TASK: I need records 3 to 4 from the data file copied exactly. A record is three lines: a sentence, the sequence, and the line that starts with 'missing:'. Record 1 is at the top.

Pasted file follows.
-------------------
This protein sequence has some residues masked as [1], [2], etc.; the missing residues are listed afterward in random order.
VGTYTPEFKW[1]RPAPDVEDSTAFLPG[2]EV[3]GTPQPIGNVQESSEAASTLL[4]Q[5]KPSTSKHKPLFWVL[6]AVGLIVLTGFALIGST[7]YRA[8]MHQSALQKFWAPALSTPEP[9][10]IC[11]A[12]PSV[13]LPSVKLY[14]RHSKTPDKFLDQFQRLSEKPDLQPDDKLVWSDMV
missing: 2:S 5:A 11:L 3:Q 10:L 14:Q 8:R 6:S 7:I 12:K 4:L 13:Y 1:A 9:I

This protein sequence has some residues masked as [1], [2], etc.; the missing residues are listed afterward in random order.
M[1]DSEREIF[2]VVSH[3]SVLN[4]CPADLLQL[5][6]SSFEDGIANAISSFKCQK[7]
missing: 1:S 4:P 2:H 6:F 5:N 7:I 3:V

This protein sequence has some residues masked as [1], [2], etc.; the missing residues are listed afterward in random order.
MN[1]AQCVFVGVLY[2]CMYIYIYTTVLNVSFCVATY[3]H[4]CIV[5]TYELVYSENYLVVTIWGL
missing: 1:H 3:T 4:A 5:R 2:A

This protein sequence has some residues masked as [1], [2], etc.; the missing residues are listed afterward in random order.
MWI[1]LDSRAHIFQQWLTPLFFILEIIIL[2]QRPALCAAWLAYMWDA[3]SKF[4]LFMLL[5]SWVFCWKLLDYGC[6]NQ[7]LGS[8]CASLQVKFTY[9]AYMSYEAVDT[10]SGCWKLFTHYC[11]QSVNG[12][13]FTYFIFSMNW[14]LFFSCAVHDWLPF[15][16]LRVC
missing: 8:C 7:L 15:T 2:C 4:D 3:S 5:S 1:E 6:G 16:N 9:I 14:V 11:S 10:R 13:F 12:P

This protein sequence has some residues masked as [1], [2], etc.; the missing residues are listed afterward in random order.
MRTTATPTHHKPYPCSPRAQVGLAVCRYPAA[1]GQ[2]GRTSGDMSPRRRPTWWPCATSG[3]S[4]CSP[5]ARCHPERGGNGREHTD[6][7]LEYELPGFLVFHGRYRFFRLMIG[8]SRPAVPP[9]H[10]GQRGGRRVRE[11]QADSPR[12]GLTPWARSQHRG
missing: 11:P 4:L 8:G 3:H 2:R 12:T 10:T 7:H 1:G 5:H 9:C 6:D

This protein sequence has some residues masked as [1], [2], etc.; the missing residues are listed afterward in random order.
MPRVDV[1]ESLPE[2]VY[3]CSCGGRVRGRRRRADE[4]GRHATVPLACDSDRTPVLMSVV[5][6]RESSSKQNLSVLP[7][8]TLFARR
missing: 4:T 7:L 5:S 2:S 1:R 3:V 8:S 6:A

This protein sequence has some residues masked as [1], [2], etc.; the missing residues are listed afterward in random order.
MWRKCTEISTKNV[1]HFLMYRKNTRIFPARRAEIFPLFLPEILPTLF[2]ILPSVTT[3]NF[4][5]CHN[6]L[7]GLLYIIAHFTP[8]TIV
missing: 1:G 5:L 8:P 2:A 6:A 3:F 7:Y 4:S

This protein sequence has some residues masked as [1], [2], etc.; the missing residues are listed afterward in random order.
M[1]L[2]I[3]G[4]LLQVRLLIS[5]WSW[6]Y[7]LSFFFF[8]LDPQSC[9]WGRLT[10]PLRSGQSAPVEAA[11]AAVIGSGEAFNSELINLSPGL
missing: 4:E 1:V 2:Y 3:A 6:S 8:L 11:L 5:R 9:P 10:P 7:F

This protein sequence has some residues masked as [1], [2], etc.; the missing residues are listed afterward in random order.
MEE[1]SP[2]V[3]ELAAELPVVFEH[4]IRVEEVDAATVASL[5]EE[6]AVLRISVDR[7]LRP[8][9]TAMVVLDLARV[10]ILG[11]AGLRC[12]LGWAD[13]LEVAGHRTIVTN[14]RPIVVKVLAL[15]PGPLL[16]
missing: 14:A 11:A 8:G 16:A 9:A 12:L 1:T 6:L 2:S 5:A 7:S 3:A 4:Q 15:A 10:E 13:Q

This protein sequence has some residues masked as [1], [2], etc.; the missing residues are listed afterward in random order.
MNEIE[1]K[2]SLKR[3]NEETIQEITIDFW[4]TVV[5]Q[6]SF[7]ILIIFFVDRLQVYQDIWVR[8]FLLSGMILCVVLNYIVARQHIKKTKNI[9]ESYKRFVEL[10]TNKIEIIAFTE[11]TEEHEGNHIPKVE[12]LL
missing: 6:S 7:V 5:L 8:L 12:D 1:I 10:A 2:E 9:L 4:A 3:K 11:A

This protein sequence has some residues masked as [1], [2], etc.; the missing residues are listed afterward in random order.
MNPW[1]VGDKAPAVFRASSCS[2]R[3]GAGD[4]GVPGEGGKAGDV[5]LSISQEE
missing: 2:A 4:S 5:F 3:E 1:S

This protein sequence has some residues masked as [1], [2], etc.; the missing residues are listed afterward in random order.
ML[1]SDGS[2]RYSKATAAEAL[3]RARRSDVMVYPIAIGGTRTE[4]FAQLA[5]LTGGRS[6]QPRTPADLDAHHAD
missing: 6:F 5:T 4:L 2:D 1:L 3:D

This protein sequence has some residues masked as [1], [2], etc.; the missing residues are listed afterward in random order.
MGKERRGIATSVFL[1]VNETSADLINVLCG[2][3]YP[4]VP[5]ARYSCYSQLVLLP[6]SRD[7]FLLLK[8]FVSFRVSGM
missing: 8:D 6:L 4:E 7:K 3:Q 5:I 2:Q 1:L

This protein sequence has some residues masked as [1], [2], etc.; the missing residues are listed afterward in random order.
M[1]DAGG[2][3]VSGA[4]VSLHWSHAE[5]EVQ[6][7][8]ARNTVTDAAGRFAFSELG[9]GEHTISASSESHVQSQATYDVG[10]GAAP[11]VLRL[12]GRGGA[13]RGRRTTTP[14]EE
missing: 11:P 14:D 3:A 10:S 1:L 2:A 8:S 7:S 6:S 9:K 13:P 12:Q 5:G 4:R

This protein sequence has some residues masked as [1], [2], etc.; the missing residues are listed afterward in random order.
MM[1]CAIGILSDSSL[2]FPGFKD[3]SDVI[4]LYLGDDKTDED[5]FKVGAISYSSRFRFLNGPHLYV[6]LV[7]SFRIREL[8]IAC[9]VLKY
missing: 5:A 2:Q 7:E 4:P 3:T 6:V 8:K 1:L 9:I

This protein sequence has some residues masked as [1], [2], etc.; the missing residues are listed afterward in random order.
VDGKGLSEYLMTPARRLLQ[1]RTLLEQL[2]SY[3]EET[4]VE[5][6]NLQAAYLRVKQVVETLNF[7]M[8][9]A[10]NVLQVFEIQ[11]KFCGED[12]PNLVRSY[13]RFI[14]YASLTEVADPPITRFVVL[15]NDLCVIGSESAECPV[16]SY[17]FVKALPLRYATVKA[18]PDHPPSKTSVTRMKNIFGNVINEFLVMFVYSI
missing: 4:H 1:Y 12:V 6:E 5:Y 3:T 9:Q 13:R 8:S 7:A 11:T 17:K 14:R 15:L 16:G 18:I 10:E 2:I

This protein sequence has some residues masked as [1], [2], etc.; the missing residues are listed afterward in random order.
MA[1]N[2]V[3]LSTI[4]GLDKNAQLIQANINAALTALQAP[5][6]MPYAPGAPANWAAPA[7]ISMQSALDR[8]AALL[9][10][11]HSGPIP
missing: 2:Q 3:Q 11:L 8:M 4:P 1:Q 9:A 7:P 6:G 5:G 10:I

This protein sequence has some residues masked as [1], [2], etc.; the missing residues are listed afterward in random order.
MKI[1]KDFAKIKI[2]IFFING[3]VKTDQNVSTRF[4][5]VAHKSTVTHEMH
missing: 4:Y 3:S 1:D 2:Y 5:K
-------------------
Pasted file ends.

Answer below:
This protein sequence has some residues masked as [1], [2], etc.; the missing residues are listed afterward in random order.
MN[1]AQCVFVGVLY[2]CMYIYIYTTVLNVSFCVATY[3]H[4]CIV[5]TYELVYSENYLVVTIWGL
missing: 1:H 3:T 4:A 5:R 2:A

This protein sequence has some residues masked as [1], [2], etc.; the missing residues are listed afterward in random order.
MWI[1]LDSRAHIFQQWLTPLFFILEIIIL[2]QRPALCAAWLAYMWDA[3]SKF[4]LFMLL[5]SWVFCWKLLDYGC[6]NQ[7]LGS[8]CASLQVKFTY[9]AYMSYEAVDT[10]SGCWKLFTHYC[11]QSVNG[12][13]FTYFIFSMNW[14]LFFSCAVHDWLPF[15][16]LRVC
missing: 8:C 7:L 15:T 2:C 4:D 3:S 5:S 1:E 6:G 16:N 9:I 14:V 11:S 10:R 13:F 12:P